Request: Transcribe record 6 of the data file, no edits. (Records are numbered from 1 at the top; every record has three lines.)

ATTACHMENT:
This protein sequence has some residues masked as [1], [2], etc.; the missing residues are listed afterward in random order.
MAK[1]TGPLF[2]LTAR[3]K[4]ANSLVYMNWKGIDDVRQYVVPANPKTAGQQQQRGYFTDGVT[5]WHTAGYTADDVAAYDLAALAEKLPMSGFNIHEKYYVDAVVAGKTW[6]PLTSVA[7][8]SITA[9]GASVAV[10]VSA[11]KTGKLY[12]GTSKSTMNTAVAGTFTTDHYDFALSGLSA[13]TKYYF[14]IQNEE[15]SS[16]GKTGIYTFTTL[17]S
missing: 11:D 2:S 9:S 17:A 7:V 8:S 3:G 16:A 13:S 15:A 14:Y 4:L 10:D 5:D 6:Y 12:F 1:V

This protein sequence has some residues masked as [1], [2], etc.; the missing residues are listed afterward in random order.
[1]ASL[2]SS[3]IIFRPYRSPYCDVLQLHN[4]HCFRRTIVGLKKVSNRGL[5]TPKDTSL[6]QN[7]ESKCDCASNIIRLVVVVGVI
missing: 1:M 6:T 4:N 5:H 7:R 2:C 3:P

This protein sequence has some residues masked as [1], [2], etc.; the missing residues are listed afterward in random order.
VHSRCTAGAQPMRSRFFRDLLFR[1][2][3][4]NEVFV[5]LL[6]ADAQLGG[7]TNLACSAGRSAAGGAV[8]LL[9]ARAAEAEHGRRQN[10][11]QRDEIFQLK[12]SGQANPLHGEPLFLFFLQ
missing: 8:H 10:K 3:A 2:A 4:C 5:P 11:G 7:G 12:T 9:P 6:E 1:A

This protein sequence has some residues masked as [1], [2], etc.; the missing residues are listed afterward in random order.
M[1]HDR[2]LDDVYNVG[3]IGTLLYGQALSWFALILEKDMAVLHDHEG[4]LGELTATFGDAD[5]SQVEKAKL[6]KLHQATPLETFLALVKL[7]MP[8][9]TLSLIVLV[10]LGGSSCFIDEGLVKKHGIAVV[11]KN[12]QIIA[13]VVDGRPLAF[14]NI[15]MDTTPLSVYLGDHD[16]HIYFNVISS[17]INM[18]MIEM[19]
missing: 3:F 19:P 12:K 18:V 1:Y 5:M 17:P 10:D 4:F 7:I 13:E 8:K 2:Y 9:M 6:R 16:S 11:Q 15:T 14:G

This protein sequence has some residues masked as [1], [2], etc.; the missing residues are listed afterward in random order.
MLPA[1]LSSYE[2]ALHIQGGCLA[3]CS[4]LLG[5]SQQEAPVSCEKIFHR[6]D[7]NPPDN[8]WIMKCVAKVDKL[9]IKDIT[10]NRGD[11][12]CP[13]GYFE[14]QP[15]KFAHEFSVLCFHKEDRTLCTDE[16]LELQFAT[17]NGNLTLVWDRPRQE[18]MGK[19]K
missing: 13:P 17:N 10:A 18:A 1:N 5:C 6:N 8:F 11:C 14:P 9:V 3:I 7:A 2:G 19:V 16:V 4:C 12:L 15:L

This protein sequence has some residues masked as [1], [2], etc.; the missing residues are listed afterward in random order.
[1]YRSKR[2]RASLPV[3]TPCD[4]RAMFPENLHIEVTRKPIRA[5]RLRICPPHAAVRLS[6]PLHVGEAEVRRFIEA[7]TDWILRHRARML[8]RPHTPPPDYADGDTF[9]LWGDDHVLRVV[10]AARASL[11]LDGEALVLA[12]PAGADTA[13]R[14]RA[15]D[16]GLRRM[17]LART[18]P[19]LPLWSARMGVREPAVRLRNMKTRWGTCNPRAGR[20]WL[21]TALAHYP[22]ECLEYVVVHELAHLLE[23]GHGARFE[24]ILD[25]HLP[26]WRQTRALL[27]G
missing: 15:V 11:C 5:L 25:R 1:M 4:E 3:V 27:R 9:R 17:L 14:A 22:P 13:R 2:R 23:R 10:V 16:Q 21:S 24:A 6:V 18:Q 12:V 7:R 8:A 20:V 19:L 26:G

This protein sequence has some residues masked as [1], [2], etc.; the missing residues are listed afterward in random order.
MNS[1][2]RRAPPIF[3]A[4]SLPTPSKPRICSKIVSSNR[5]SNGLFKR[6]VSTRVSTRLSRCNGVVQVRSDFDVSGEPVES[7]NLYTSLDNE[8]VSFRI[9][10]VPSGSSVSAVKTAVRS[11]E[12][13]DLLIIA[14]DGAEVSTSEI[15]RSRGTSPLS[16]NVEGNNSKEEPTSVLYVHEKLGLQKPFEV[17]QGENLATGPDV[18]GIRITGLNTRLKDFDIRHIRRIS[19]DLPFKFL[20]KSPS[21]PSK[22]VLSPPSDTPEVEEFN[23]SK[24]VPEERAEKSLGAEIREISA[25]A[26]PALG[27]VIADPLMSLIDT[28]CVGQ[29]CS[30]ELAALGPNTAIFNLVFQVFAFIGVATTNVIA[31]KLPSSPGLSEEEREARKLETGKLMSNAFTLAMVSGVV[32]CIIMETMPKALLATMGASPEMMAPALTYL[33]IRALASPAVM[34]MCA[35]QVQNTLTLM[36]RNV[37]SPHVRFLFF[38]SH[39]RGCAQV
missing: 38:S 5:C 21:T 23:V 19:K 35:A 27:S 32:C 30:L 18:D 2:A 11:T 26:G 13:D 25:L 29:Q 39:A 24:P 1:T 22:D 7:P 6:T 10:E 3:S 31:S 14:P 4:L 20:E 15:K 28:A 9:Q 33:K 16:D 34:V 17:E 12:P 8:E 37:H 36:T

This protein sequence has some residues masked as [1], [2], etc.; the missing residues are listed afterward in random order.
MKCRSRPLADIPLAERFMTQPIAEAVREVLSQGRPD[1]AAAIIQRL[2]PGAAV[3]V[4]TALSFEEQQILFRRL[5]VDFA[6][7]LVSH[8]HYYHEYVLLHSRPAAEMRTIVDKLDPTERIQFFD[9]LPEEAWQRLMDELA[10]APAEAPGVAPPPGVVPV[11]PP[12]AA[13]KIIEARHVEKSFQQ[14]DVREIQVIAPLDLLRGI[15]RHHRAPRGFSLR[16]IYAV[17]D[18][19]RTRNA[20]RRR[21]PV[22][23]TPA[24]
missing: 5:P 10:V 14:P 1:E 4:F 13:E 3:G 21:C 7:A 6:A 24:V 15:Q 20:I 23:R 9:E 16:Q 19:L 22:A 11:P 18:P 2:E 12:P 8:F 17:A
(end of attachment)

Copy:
This protein sequence has some residues masked as [1], [2], etc.; the missing residues are listed afterward in random order.
[1]YRSKR[2]RASLPV[3]TPCD[4]RAMFPENLHIEVTRKPIRA[5]RLRICPPHAAVRLS[6]PLHVGEAEVRRFIEA[7]TDWILRHRARML[8]RPHTPPPDYADGDTF[9]LWGDDHVLRVV[10]AARASL[11]LDGEALVLA[12]PAGADTA[13]R[14]RA[15]D[16]GLRRM[17]LART[18]P[19]LPLWSARMGVREPAVRLRNMKTRWGTCNPRAGR[20]WL[21]TALAHYP[22]ECLEYVVVHELAHLLE[23]GHGARFE[24]ILD[25]HLP[26]WRQTRALL[27]G
missing: 15:V 11:C 5:L 25:R 1:M 4:E 3:V 27:R 9:R 17:L 14:A 22:P 13:R 2:R 23:R 10:V 16:Q 21:S 24:A 6:V 18:Q 12:V 7:R 8:A 20:V 19:L 26:G